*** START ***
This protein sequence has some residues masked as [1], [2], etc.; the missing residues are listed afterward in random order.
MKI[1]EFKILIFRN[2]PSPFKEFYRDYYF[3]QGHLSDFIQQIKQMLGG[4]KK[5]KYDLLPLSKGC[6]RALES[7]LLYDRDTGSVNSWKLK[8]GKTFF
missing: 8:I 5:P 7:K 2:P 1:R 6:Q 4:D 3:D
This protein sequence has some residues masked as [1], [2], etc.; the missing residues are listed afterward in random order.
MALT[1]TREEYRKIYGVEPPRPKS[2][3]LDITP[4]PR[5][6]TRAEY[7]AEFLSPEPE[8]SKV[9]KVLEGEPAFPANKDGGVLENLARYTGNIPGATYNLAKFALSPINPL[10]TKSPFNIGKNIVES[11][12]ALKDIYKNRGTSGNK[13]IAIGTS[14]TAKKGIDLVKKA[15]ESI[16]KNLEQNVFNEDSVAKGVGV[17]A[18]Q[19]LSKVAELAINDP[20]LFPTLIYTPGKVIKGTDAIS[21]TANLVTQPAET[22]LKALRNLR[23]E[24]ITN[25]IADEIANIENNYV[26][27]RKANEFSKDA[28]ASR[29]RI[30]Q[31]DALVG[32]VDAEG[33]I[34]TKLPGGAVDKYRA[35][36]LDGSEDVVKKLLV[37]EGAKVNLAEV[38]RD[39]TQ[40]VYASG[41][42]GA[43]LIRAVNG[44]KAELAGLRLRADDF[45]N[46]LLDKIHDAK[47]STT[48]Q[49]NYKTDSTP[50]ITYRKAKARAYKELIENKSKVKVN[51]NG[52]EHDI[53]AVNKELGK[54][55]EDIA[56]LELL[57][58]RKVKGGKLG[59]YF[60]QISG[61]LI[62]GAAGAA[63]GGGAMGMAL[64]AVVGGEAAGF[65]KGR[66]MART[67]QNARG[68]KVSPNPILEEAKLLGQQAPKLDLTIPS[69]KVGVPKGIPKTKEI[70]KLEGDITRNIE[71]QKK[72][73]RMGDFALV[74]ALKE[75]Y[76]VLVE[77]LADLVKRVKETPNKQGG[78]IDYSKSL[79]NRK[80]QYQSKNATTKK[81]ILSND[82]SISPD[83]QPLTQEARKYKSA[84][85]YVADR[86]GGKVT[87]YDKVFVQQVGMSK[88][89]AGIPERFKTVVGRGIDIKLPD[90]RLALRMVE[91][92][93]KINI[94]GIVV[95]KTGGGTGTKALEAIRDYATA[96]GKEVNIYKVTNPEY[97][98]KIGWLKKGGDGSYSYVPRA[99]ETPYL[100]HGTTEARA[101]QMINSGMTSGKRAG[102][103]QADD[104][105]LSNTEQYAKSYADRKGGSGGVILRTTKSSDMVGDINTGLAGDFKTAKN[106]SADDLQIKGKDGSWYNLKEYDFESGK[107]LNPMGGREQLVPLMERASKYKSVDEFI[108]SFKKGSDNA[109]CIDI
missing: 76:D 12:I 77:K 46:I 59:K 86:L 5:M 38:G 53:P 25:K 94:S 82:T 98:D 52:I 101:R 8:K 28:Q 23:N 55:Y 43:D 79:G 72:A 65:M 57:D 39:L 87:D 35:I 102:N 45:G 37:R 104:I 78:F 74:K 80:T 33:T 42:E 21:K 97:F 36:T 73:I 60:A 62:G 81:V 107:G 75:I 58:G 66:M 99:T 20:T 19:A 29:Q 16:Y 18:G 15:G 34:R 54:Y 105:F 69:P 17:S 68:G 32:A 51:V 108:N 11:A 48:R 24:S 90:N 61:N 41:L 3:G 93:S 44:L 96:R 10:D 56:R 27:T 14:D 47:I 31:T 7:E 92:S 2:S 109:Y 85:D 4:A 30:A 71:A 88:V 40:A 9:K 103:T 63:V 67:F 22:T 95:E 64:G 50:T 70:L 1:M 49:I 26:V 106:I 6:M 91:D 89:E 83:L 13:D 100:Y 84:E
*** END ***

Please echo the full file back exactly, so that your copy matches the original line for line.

This protein sequence has some residues masked as [1], [2], etc.; the missing residues are listed afterward in random order.
MKI[1]EFKILIFRN[2]PSPFKEFYRDYYF[3]QGHLSDFIQQIKQMLGG[4]KK[5]KYDLLPLSKGC[6]RALES[7]LLYDRDTGSVNSWKLK[8]GKTFF
missing: 8:I 5:P 7:K 2:P 1:R 6:Q 4:D 3:D
This protein sequence has some residues masked as [1], [2], etc.; the missing residues are listed afterward in random order.
MALT[1]TREEYRKIYGVEPPRPKS[2][3]LDITP[4]PR[5][6]TRAEY[7]AEFLSPEPE[8]SKV[9]KVLEGEPAFPANKDGGVLENLARYTGNIPGATYNLAKFALSPINPL[10]TKSPFNIGKNIVES[11][12]ALKDIYKNRGTSGNK[13]IAIGTS[14]TAKKGIDLVKKA[15]ESI[16]KNLEQNVFNEDSVAKGVGV[17]A[18]Q[19]LSKVAELAINDP[20]LFPTLIYTPGKVIKGTDAIS[21]TANLVTQPAET[22]LKALRNLR[23]E[24]ITN[25]IADEIANIENNYV[26][27]RKANEFSKDA[28]ASR[29]RI[30]Q[31]DALVG[32]VDAEG[33]I[34]TKLPGGAVDKYRA[35][36]LDGSEDVVKKLLV[37]EGAKVNLAEV[38]RD[39]TQ[40]VYASG[41][42]GA[43]LIRAVNG[44]KAELAGLRLRADDF[45]N[46]LLDKIHDAK[47]STT[48]Q[49]NYKTDSTP[50]ITYRKAKARAYKELIENKSKVKVN[51]NG[52]EHDI[53]AVNKELGK[54][55]EDIA[56]LELL[57][58]RKVKGGKLG[59]YF[60]QISG[61]LI[62]GAAGAA[63]GGGAMGMAL[64]AVVGGEAAGF[65]KGR[66]MART[67]QNARG[68]KVSPNPILEEAKLLGQQAPKLDLTIPS[69]KVGVPKGIPKTKEI[70]KLEGDITRNIE[71]QKK[72][73]RMGDFALV[74]ALKE[75]Y[76]VLVE[77]LADLVKRVKETPNKQGG[78]IDYSKSL[79]NRK[80]QYQSKNATTKK[81]ILSND[82]SISPD[83]QPLTQEARKYKSA[84][85]YVADR[86]GGKVT[87]YDKVFVQQVGMSK[88][89]AGIPERFKTVVGRGIDIKLPD[90]RLALRMVE[91][92][93]KINI[94]GIVV[95]KTGGGTGTKALEAIRDYATA[96]GKEVNIYKVTNPEY[97][98]KIGWLKKGGDGSYSYVPRA[99]ETPYL[100]HGTTEARA[101]QMINSGMTSGKRAG[102][103]QADD[104][105]LSNTEQYAKSYADRKGGSGGVILRTTKSSDMVGDINTGLAGDFKTAKN[106]SADDLQIKGKDGSWYNLKEYDFESGK[107]LNPMGGREQLVPLMERASKYKSVDEFI[108]SFKKGSDNA[109]CIDI
missing: 76:D 12:I 77:K 46:I 59:K 86:L 5:M 38:G 53:P 25:K 94:S 82:T 98:D 52:I 101:R 8:K 28:Q 23:N 55:Y 43:D 79:G 72:A 65:M 57:D 39:L 87:D 35:I 102:N 45:G 37:R 104:I 78:F 74:K 80:T 33:T 42:E 21:K 97:F 36:T 73:I 60:A 62:G 81:V 107:G 75:I 58:G 66:M 99:T 20:T 19:A 29:Q 16:Y 18:G 15:G 34:R 54:Y 105:F 69:P 17:S 68:G 32:A 51:V 108:N 11:A 48:R 24:S 90:N 61:N 41:L 3:G 93:S 44:L 96:R 10:D 56:R 27:T 14:D 47:I 31:T 7:E 92:S 2:S 109:Y 85:D 4:A 30:A 71:A 88:V 40:A 9:K 103:T 63:V 67:F 22:T 95:E 64:G 50:T 70:L 1:M 49:I 26:V 106:I 6:M 91:D 89:E 83:L 13:D 100:Y 84:E